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‘Eight For Silver’ Is A Delicious Bit Of Period Fantasy

Imagine a thinking man’s Sleepy Hollow with mucus-y gore effects, or a feature-length X-Files episode produced for HBO and you might have something close to Eight For Silver, writer-director Sean Ellis’s riff on Victorian werewolves premiering at Sundance this week. Like Game Of Thrones or The Witch before it, Eight For Silver is so beguiling as a straight period piece that the elements of the fantastic just feel like icing. Ellis combines Robert Eggers’ historical meticulousness with Ari Aster from Midsommar‘s flair for exuberant gore in a movie that’s arguably a little more “pop” than either.

One of the quirks of a virtual Sundance is that you can just switch to a different movie if one isn’t working for you without gathering your things in the dark and trudging through the snow to another theater. Without naming any names here, in a year of drab streamers, Eight For Silver‘s vivid yet icy compositions immediately stood out. It opens in the WWI trenches, on the front lines of the Somme where French soldiers are masking up for a charge as mustard gas explodes overhead. We cut to a surgeon removing bullets from a dying soldier. The surgeon pulls one bullet, two, and then a shiny third that doesn’t look at all like the others. “This isn’t a German bullet,” notes the surgeon. “Eight for silver,” croaks the dying man in his last breath.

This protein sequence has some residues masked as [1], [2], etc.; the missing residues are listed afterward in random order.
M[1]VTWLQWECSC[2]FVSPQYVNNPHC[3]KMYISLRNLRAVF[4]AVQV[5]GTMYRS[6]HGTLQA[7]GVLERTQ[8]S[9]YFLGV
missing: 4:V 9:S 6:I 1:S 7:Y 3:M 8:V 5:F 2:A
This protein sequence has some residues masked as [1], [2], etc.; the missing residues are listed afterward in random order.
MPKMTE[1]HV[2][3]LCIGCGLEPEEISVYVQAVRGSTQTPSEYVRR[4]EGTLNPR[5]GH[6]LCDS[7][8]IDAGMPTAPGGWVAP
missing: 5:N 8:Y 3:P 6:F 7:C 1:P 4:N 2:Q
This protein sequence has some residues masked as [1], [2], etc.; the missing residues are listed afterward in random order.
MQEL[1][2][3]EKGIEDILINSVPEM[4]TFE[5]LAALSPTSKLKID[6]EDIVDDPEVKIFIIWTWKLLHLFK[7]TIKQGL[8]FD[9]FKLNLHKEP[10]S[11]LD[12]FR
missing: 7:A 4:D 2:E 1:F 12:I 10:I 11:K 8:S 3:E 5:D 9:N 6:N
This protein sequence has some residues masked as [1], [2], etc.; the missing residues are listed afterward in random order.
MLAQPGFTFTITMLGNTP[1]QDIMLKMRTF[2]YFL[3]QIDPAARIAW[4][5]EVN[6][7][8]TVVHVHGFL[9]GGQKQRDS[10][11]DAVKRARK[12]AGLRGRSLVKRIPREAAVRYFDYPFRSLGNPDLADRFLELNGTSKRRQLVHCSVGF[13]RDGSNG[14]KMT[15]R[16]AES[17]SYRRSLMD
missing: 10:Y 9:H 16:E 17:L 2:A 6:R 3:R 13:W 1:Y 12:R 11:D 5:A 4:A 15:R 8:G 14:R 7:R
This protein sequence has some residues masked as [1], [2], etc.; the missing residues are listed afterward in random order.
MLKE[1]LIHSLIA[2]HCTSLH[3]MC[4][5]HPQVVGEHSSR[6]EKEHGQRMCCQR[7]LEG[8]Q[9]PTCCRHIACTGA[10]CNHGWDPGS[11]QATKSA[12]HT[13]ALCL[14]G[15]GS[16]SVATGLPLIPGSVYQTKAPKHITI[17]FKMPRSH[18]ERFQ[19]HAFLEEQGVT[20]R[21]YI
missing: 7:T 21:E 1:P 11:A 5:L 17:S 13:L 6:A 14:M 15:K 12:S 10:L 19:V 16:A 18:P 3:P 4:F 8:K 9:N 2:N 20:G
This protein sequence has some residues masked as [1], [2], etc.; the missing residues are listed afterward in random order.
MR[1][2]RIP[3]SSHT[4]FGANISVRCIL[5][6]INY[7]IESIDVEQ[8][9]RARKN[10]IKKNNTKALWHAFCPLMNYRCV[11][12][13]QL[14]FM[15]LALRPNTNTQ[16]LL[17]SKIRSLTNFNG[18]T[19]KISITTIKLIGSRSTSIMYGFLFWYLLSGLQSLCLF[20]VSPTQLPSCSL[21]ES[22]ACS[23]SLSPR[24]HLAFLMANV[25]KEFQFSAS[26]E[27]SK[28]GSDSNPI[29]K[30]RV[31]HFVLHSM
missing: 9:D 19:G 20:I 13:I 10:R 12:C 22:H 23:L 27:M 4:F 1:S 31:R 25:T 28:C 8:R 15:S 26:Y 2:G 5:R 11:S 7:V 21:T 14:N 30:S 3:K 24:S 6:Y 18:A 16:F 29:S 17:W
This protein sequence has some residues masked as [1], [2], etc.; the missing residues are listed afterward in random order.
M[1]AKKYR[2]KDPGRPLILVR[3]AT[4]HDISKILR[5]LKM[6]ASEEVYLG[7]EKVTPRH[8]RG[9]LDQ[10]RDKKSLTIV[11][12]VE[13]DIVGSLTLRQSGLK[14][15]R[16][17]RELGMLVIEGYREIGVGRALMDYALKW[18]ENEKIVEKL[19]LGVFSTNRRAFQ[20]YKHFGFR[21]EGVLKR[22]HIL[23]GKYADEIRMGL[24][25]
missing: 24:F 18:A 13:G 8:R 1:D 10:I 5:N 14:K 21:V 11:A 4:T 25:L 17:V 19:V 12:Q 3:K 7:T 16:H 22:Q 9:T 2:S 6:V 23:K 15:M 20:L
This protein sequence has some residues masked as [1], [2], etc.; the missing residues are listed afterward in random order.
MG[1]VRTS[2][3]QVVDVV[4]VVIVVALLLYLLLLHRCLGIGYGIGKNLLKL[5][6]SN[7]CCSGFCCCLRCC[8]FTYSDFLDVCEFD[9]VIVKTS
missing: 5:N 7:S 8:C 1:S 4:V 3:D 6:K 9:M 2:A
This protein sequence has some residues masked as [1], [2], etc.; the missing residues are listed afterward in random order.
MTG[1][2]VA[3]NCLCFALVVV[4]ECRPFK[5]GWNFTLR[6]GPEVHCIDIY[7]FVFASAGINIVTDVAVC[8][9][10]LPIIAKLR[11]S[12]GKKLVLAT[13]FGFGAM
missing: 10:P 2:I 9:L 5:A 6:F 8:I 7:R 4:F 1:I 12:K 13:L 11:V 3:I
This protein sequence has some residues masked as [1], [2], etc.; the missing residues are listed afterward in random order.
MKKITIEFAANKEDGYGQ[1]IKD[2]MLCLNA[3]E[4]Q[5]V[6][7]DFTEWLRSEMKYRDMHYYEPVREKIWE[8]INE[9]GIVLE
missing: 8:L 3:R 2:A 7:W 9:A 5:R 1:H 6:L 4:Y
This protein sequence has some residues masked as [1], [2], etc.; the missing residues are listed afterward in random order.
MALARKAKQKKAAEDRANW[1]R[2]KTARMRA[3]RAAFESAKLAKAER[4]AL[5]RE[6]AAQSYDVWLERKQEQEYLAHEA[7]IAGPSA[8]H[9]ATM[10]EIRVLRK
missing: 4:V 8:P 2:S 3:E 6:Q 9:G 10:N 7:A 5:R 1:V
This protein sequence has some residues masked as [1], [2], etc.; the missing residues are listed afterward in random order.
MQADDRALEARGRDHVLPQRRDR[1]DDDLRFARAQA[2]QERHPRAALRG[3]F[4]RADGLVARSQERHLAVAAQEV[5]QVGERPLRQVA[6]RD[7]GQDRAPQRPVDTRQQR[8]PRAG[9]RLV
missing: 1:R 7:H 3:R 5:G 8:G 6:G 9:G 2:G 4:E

From there we flash back to the 1800s, where a dour landlord — Seamus Laurent, played by Alistair Petrie — and his fellow landowners are having some trouble with a band of gypsies squatting on their land. They probably should’ve just asked the gypsies nicely to move along, or figured out a way to coexist peacefully, but this being Victorian England they definitely don’t do that. Thus, the die is cast.

With the townspeople having some… er… trouble, a handsome stranger arrives, Ichabod Crane-like, to investigate. Boyd Holbrook, the thinking man’s Garrett Hedlund, plays John McBride, an out-of-town pathologist. “Men keep speaking even after they’re dead. I listen,” he explains.

McBride shacks up with Seamus and his wife and daughter (Kelly Reilly from Flight and Amelia Crouch) at their manor house while he tries to figure out what’s going on, and even though he’s playing things pretty close to the vest, it’s obvious that he believes the trouble is something supernatural. Gypsy curses, hot people, and werewolves, oh my!

The beauty of Eight For Silver is that it’s hard to decide whether Sean Ellis is better at shooting restrained Victorian stoicism or balls-out gore; whether the next scene will bring arthouse restraint or multiplex schlock. Like Sleepy Hollow before it (though without Burtonian preciousness), Eight For Silver is a little bit of both. It works wonderfully together. It’s a movie that offers thrills, chills, and just the right amount of thinking.

‘Eight For Silver’ is playing at Sundance this week with no release date set as of this writing.